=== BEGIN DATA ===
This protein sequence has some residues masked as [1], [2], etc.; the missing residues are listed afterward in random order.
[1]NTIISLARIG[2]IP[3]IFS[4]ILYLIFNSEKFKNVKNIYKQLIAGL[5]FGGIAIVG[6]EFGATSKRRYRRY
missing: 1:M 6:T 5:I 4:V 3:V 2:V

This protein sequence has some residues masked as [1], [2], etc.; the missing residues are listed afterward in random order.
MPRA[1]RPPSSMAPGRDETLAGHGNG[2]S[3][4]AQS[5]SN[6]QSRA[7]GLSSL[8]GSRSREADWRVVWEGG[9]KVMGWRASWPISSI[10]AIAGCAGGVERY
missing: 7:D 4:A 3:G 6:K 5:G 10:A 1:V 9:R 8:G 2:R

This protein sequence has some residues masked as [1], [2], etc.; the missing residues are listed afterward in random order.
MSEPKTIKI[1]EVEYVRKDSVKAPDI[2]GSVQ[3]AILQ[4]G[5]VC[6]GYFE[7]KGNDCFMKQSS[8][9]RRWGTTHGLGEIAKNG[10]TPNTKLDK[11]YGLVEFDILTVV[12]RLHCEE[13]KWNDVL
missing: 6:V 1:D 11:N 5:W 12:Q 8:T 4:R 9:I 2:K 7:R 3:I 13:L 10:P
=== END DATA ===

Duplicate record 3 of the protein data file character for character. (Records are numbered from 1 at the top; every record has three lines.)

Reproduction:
This protein sequence has some residues masked as [1], [2], etc.; the missing residues are listed afterward in random order.
MSEPKTIKI[1]EVEYVRKDSVKAPDI[2]GSVQ[3]AILQ[4]G[5]VC[6]GYFE[7]KGNDCFMKQSS[8][9]RRWGTTHGLGEIAKNG[10]TPNTKLDK[11]YGLVEFDILTVV[12]RLHCEE[13]KWNDVL
missing: 6:V 1:D 11:N 5:W 12:Q 8:T 4:R 9:I 2:K 7:R 3:I 13:L 10:P